Most long-range forecasts of what is technically feasible in future time periods dramatically underestimate the power of future developments because they are based on what I call the "intuitive linear" view of history rather than the "historical exponential" view. My models show that we are doubling the paradigm-shift rate every decade [...]. Thus the twentieth century was gradually speeding up to today's rate of progress; its achievements, therefore, were equivalent to about twenty years of progress at the rate in 2000. we'll make another twenty years of progress in just fourteen years (by 2014), and then do the same again in only seven years. To express this another way, we won't experience one hundred years of technological advance in the twenty-first century; we will witness on the order of twenty thousand years of progress (again, when measured by today's rate of progress), or about one thousand times greater than what was achieved in the twentieth century.
Elsewhere Kurzweil writes of how our evolutionary history and daily experience have conditioned us to think solely in linear terms. However, a simple mathematical example can demonstrate how woefully wrong both engineers and average people can be in their predictions if they expect something to obey a linear curve when it is in fact obeying an exponential one. If we start counting from 2 and count linearly 20 steps, we end up at 22. If we do the same with exponential steps we end up at over 1,000,000. The difference between the linear and exponential curve is the difference between a future in which we only advance enough in our scientific knowledge and technical prowess to amplify our current environmental problems and the future where we offload humanity from the Earth altogether and cure the cancer we have become to the biosphere.
Given the fact that we have good reason to conclude humanity is an incurable (by any standard methods) cancer on the biosphere and that we are rapidly heading toward a transhuman future, how should environmentalists change their approach to environmental issues? I suggest that a two-pronged approach is wisest. The first prong is basically to continue to do what environmentalists have done for the last century: pressure governments and corporations to consider the ecological impact of economic activities, expand nature reserves, lobby for stricter emissions regulations etc. The second prong I suggest is to lobby for, fundraise for, and generally do everything in their power to accelerate research in the areas most important for developing strong AI, such as computer science, neuroscience, quantum computation, and AI research. The general structure to this approach is to try to preserve as much as possible while simultaneously trying to accelerate the advent of a new era of history in which humanity will no longer plague the biosphere. These two prongs are complimentary and they both essentially aim at the same target: the preservation of as many species and as much of the biosphere as possible. Every new nature reserve means more species saved. Every month shaved off of the time it will take to get to strong AI will result in the preservation of more habitat and more species.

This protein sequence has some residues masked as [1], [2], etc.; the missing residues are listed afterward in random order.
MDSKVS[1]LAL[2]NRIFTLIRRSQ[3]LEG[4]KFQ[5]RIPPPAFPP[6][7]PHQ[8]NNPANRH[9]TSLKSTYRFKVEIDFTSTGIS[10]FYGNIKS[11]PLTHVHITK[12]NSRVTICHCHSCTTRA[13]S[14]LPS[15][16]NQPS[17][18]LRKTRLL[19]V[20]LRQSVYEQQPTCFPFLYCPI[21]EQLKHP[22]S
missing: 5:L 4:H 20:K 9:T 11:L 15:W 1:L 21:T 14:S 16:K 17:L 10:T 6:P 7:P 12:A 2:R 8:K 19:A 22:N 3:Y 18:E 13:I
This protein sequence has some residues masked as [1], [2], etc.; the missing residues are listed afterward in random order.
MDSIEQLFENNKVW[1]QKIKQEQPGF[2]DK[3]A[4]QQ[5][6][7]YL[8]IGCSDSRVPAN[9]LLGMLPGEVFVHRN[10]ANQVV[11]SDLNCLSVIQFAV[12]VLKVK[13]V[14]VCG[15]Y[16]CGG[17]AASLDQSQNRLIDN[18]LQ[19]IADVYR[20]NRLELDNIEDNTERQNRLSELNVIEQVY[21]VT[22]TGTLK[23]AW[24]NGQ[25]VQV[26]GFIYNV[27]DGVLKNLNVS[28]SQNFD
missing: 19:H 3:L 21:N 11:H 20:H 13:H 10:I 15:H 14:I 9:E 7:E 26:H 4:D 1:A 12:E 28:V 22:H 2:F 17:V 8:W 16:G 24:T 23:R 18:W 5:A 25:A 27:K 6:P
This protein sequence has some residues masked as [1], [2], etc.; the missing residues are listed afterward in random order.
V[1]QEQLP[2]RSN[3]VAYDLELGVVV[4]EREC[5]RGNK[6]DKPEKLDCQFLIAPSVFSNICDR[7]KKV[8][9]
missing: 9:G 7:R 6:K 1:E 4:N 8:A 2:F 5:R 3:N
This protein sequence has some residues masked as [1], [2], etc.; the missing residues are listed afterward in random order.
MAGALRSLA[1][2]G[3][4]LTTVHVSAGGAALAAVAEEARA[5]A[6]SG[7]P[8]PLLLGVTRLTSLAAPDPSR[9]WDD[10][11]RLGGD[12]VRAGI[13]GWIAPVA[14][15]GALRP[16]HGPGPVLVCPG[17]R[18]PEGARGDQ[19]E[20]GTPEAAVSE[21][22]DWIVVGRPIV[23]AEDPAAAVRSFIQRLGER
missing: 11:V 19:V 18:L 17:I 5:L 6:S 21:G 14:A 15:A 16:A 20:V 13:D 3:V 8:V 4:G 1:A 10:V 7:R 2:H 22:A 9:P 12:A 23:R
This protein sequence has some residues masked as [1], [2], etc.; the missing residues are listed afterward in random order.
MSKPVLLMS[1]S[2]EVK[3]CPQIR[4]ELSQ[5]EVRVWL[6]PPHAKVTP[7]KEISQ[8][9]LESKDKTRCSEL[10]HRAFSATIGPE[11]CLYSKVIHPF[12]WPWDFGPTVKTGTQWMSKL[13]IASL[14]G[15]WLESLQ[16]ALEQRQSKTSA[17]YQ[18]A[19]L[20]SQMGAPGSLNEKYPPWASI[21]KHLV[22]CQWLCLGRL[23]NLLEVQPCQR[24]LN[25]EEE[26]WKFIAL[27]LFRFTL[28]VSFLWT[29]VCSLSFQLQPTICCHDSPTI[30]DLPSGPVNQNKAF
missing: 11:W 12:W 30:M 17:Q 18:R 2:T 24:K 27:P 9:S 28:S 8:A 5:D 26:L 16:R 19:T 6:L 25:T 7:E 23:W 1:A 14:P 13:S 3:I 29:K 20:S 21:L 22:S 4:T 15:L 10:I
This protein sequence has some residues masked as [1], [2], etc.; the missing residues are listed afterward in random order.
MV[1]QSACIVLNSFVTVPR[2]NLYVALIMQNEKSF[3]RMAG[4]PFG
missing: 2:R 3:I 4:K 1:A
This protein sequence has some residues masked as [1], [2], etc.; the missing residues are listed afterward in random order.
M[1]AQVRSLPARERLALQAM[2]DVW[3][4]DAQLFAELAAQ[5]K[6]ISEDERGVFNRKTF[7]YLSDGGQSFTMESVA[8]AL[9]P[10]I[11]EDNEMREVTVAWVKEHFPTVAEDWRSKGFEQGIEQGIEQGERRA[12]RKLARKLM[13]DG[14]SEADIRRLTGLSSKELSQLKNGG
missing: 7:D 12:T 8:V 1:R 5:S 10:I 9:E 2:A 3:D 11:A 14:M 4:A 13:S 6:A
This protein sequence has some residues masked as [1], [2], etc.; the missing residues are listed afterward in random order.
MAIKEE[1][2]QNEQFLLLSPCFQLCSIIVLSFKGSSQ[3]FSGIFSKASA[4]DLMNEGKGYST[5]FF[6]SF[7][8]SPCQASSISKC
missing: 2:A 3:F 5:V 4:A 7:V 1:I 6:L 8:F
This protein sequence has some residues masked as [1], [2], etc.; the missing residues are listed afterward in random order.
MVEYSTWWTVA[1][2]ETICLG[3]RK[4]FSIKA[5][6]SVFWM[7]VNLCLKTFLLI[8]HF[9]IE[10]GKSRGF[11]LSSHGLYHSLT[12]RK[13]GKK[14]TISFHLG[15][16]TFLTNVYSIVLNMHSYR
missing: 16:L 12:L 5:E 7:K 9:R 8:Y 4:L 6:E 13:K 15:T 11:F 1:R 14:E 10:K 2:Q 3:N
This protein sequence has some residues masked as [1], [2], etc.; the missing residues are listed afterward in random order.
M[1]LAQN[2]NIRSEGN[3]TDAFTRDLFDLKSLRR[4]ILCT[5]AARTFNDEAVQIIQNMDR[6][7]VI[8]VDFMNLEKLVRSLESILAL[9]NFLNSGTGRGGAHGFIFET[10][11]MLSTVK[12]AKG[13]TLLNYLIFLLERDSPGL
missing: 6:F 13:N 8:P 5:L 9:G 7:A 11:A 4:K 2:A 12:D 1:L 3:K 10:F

To most environmentalists, Artificial Intelligence and Transhumanism probably seem about as distant as it can get from their concerns and aims. However, I have showed here that not only are they intimately related, but AI and Transhumanism are the only way we will be able to save the biosphere from enormous anthropogenic destruction. Transhumanism is the only cure for the cancer currently afflicting the biosphere.
Bostrom, Nick. Superintelligence: Paths, dangers, strategies. OUP Oxford, 2014.
Cafaro, Philip. "Three ways to think about the sixth mass extinction." Biological Conservation 192 (2015): 387-393.
Harari, Yuval Noah. Sapiens: A brief history of humankind. Random House (2014): 68.
Kurzweil, Ray. The singularity is near: When humans transcend biology. Penguin, 2005.
“My Android phone is literally several billion times more powerful, per dollar, than the computer I used when I was a student. And it’s also 100,000 times smaller. We’ll do both of those things again in 25 years. It’ll be a billion times more powerful, and will be the size of a blood cell.” Ray Kurzweil. http://www.nextbigfuture.com/2013/10/kurzweil-prediction-of-blood-cell-sized.html